After all, data breaches have become so commonplace that the widely accepted maxim of ‘Not if, but when’ stands true for most companies. The implication is that every major company is going to be hacked at some point. Of course, some keep it quiet and do their best to roll down the blinds so it stays in-house, while others have no choice but to come clean, usually when the breach is made public. The irony is that it doesn’t have to be like this. Attacks can be defended against. Internal breaches can be stopped. Data can be protected. It’s just a question of refocusing and committing to security as a business priority, rather than an IT need. The problem with internal attacks is that they undermine trust; a finger of doubt is pointed at all employees. People who were once held in high regard are now viewed with narrow-eyed suspicion. Paranoia rules.

In with the new

Traditional security has focused on building the castle, digging a moat and raising a drawbridge. Or in other words, putting in place rigorous and robust network defences that keep hackers out. But today we need a zero-trust model, one in which the enterprise is viewed as a hotel. Access to rooms, for example, are restricted to certain people. You can’t just walk through the front door and roam around unchallenged. You can only gain access to certain rooms according to the authorisations you have been given.

At the technology level it’s about introducing internal controls such as micro segmentation of the network, access controls and reducing administrators’ rights. Admin rights are often available to a wide number of people in any given organisation, but it’s a fact that between 80 and 100 per cent of system compromises have been carried out using admin credentials. For someone who knows what they are doing, and it doesn’t require a lot of technical knowledge, admin rights can be used to erase firewall logs, scrub back-ups, disable antivirus software and even erase CCTV footage if cameras are digitally connected to the network.

Only the few

Securing an organisation internally is about introducing privileged access, so only a small number of people who have the need can move through a company’s systems. It’s about recording these sessions so there is an audit trail and it’s easy to see who has gone where and when. It’s about introducing two factor authentications for internal access so people can’t just roam through the network at will.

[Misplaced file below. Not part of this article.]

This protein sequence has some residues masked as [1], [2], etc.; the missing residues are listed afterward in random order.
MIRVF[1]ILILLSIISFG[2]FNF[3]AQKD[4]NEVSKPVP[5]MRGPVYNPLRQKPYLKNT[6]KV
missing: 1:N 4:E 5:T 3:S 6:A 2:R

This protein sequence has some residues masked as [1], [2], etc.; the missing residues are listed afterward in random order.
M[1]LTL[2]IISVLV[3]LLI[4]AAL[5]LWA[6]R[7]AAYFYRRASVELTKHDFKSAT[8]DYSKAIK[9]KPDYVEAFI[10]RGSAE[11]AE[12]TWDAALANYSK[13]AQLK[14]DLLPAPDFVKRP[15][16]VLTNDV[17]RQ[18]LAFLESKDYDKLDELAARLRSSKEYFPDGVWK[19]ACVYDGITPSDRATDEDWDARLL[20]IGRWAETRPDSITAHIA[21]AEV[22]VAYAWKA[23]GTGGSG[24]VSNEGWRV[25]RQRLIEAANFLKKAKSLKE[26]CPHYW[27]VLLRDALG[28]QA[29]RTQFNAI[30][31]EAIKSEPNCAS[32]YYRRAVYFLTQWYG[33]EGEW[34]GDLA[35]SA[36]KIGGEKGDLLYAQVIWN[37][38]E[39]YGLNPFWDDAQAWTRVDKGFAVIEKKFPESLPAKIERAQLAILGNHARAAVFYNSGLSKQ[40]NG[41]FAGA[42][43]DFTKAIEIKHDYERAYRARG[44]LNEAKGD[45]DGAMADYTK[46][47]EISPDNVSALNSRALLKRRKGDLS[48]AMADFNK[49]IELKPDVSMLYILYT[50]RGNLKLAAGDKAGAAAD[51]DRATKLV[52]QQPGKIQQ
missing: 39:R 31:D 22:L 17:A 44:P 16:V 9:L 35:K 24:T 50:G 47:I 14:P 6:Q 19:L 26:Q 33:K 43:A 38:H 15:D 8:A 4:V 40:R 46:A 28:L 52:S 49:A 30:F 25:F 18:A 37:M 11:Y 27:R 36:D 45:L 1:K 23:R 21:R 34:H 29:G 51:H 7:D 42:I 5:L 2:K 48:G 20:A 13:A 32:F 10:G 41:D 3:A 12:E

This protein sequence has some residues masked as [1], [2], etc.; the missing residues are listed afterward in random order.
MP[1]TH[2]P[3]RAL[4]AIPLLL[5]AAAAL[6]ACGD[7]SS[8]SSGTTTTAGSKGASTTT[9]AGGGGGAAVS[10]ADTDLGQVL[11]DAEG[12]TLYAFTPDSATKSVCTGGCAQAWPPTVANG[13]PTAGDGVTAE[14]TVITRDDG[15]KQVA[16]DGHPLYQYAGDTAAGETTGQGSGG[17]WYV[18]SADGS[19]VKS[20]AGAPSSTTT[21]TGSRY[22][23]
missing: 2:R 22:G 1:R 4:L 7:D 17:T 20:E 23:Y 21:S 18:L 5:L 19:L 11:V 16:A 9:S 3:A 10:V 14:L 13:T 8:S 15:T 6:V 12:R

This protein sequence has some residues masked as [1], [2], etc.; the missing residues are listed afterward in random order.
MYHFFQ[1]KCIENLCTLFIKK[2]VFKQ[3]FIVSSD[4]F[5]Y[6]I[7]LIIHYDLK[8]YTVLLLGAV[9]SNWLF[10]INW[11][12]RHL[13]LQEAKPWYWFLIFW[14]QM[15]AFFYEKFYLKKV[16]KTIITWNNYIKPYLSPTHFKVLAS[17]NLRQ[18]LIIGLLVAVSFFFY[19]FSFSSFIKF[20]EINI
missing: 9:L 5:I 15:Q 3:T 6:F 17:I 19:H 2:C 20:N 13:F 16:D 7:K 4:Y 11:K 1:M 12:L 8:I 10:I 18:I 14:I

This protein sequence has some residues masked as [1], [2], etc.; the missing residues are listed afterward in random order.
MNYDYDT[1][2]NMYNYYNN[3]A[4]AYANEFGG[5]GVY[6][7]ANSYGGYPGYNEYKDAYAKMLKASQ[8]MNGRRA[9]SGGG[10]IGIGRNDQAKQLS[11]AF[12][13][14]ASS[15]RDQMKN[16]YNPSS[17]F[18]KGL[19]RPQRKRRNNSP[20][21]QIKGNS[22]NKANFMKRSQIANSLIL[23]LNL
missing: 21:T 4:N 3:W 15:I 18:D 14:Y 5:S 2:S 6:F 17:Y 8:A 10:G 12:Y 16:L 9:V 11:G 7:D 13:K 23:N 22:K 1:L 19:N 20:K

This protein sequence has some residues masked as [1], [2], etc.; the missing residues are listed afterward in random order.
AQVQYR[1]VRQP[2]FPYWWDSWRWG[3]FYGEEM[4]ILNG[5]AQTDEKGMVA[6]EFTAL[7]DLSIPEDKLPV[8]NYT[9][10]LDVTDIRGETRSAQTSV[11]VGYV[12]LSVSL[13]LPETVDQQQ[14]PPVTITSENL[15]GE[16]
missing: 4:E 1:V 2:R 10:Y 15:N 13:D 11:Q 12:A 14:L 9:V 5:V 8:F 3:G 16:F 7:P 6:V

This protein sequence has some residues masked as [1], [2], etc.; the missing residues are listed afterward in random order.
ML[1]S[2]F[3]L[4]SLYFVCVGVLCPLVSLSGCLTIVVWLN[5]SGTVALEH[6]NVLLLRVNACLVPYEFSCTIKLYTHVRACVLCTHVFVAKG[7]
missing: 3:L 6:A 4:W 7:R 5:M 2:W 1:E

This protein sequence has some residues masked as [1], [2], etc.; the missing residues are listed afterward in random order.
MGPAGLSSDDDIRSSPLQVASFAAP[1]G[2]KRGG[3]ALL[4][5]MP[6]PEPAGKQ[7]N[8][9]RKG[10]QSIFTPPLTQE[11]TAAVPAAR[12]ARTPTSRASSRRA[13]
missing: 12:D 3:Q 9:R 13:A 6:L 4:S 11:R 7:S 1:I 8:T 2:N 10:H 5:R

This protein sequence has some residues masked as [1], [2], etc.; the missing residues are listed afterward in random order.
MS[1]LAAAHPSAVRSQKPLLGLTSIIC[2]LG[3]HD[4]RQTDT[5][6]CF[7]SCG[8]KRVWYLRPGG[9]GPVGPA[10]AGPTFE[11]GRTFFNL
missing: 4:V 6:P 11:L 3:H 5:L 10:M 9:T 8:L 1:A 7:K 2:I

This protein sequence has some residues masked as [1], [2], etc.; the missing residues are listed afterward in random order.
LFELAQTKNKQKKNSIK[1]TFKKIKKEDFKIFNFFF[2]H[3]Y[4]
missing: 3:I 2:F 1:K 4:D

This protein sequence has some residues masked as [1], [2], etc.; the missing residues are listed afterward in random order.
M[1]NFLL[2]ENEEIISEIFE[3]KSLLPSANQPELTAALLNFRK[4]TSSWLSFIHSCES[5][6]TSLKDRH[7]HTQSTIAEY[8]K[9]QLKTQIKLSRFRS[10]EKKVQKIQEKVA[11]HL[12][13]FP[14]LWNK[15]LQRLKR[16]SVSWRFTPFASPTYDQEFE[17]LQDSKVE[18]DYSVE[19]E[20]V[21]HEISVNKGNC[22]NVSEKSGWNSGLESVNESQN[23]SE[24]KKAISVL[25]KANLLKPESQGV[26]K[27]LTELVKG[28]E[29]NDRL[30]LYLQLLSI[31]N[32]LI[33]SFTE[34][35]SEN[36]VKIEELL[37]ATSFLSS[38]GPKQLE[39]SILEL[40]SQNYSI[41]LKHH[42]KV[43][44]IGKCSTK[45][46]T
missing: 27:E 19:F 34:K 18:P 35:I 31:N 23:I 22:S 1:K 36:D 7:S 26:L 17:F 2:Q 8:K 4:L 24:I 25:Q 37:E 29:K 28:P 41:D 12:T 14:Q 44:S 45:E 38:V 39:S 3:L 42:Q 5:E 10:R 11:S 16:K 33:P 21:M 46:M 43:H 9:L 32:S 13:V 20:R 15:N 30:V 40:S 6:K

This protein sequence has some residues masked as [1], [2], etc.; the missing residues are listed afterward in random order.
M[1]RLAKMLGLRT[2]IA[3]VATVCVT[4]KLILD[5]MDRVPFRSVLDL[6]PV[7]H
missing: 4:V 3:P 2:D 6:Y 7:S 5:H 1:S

In small organisations it’s relatively easy to introduce these controls precisely because the operations are small. As you step up in size, however, analytics engines need to be introduced so you can see what is going on internally and also set rules. Is someone, for example, trying to access Dropbox and have they just visited a corporate database that holds customer payment details? Of course, if this is the case the klaxons should be blaring loudly. While this is an obvious example, it illustrates how with the right technology you can see and stop potentially deviant behaviour and in fact can block it before it happens. For instance, you might want to stop all access to cloud-based storage for some employees while allowing it for others, depending on role-based needs. Data loss prevention (DLP) technologies have been around a while and are a powerful tool for identifying sensitive data and raising alerts if sensitive data suddenly starts moving across the network when it shouldn’t.


This approach to security is transformative for the business because it introduces fundamental changes to the way people work, limiting their ability to roam around networks at will, pick up information from databases, or probe internal servers. But internal security is not just about getting the right technologies in place; it’s about a different mindset. It’s about looking at IT spend through the eyes of a realised IT soul. Do you really need an all singing and all dancing firewall or would a next generation firewall suit you better? Do you want to keep spending on the same technology or should you be looking at two factor authentication? Do you want to put 80 per cent of your budget into traditional security or would an investment in proactive analytics and DLP serve you better?